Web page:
So, the question is, is Jonathan Shields really bad? We have three characters who are furious at him. We looked at them in some detail.
Fred Amiel (Barry Sullivan) is angered when Jonathan passes him over for an experienced director on the film of Fred's script, The Far Away Mountain. Is Fred justified in demonizing Jonathan? When we first meet Fred, he is working as a professional mourner because he cannot sell a script. Jonathan teams up with Fred and succeeds in getting them both jobs in Harry Pebbel's (Walter Pidgeon) studio. Though Fred is not aggressive in blowing his own horn, Jonathan is. The final result, Fred becomes an Oscar-winning screenwriter and director, marries the woman of his dreams (to whom Jonathan proposes on Fred's behalf), and has a happy, stable family life. Does Jonathan backtrack on his promise to get Fred the acting gig? Sure. Would Fred have gotten it, if Jonathan had pursued it further? Probably not.
Georgia Lorrison (Lana Turner) spends most of her time drinking and sleeping with men. She perpetually mourns for her late father, a great actor, notable bon vivant, and drunkard. Georgia however is notable for her beauty and for her inability to act. Jonathan, who was friendly with her father, sees talent where no one else does, and goes out on a limb to hire her to star in his picture. She inevitably breaks her promise to not drink and disappears on the first day of shooting. Urged to replace her, Jonathan instead sobers her up, and keeps her in the production. It's Georgia who envisions a great romance - Jonathan, a man plagued with his own demons, has no such idea. However, he attempts to protect Georgia from his relationship with Lila (Elaine Stewart); it's Elaine who makes sure Georgia knows. And Jonathan makes it clear he is furious at her callous revelation. Did he mislead her romantically? Probably. Is he really out to hurt her? No.
James Lee Bartlow (Dick Powell), tempted to Hollywood by a hefty paycheck and by his wife Rosemary's Gloria Grahame) eagerness to sample the bright lights of the big city, signs a contract to write a screenplay of his book. But Rosemary is a time suck. We learn that it took him seven years to write his first book, primarily because of her interruptions. To get the screenplay written, Jonathan asks his friend Victor "Gaucho" Ribera (Gilbert Roland) to squire Rosemary to the local hotspots to keep her distracted. Though we hear only one half of a telephone conversation, it's clear Gaucho has more on his mind than squiring. Jonathan, however, is very clear in his response. "I said 'squire', Gaucho". He responds. Is the fact that Rosemary and Gaucho choose to bring the relationship further than was requested Jonathan's fault? Not really, but perhaps he should have picked less of a Lothario as an escort.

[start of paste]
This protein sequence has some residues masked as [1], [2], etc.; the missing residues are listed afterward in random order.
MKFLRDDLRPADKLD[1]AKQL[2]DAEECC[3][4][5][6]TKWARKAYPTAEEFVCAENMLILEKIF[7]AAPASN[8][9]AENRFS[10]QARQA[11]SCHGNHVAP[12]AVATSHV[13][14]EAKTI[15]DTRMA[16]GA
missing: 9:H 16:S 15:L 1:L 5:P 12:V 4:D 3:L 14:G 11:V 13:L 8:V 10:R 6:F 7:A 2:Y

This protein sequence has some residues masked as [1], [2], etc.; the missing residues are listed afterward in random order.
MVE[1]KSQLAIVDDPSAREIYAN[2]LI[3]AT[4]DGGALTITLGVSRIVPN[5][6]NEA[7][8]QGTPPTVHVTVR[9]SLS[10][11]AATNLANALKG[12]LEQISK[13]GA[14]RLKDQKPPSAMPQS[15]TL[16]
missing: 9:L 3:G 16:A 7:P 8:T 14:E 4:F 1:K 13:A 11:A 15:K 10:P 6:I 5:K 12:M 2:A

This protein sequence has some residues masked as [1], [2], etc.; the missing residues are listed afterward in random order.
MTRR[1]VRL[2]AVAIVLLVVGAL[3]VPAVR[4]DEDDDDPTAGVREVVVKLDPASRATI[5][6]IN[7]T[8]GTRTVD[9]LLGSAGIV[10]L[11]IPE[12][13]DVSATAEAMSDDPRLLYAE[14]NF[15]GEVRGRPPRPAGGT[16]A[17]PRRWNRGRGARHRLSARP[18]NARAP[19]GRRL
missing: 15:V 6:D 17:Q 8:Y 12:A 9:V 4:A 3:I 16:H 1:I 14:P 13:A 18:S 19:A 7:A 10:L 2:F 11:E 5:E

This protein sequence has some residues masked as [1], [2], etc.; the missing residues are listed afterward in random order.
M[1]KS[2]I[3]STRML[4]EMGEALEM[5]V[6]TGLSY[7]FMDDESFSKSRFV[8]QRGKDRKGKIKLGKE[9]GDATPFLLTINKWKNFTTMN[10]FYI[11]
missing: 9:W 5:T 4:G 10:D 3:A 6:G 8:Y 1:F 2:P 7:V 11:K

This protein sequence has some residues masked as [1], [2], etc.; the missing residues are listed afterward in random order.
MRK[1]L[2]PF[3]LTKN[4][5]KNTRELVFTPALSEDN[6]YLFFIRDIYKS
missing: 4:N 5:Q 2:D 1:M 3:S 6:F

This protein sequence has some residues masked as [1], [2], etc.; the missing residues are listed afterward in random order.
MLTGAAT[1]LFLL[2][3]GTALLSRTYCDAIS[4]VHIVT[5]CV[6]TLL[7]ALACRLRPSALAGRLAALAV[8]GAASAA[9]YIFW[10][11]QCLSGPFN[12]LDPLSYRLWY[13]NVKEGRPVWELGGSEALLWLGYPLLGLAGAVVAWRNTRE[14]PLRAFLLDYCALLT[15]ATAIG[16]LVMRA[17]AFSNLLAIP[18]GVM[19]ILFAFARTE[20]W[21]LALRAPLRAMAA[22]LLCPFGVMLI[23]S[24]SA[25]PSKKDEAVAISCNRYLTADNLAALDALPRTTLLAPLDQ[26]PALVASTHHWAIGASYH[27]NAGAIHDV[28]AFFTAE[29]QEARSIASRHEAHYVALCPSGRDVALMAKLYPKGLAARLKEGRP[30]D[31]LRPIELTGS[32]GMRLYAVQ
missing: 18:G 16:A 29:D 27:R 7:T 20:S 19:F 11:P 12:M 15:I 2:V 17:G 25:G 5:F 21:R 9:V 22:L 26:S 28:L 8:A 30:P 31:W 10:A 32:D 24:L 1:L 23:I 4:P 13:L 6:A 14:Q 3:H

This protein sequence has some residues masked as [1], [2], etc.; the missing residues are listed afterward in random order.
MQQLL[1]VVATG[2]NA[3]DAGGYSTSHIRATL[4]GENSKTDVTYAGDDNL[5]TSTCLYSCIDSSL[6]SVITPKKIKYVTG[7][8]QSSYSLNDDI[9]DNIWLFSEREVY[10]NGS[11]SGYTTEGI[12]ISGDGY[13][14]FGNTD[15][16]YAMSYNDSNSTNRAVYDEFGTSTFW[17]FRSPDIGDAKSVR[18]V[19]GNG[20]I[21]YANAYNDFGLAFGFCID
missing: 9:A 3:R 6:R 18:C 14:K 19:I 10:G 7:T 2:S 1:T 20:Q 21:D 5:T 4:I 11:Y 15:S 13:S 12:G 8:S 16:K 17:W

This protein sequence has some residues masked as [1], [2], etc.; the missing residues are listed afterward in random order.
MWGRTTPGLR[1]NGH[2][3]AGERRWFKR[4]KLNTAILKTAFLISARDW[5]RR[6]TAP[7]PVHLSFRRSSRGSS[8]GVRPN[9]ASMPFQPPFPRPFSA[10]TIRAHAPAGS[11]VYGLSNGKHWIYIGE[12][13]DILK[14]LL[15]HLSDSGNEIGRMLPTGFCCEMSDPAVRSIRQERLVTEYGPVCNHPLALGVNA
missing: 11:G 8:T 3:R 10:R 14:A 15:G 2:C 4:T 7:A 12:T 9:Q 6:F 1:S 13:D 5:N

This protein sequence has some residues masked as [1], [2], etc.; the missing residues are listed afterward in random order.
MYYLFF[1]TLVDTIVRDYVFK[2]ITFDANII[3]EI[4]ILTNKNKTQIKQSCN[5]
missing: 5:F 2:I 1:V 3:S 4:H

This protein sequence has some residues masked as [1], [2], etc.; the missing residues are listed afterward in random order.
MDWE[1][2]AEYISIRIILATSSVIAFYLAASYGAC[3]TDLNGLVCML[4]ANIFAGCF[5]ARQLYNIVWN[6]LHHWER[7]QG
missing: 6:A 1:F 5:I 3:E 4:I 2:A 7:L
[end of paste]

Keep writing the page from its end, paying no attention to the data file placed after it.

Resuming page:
The person who should resent Jonathan most is actually his biggest supporter. Harry Pebbel becomes Jonathan's employee after Jonathan and Fred strike out on their own (assumedly, without his key writer and director, Harry cannot keep his B picture studio going). Harry could see Jonathan (and Fred) as traitors, yet he is the one who forces our characters to look inward - to realize that their fame, awards, success all stem from what Jonathan did for them. He does not defend, but points out truths (like the fact that Jonathan let Georgia out of her contract over Harry's protestations). As such, Harry becomes the bellweather for our opinion of Jonathan, and he is hard to ignore.
It's hard to imagine anyone other than Kirk Douglas doing it. He makes the character a real person - a combination of both the bad and the good. The nuances of Douglas' performance become more visible with each viewing of the film. Since it's likely that Jonathan was loosely based on real people (see this AFI Catalog entry for some of possible candidates), it is important that Douglas create a real individual, not a caricature, which he does admirably.
When the film opened at the Radio City Music Hall in New York City, the New York Times review was not particularly enthusiastic. Regardless of their opinion, the film won five Oscars, including Best Supporting Actress (Gloria Grahame) and Helen Rose for her splendid costume design (b&w film). If you've not seen The Bad and the Beautiful in awhile, give yourself a treat and watch it again. Now, we're not saying that Jonathan Shields is a prince among men, just that, on second viewing, you might find yourself rooting a bit for his comeback.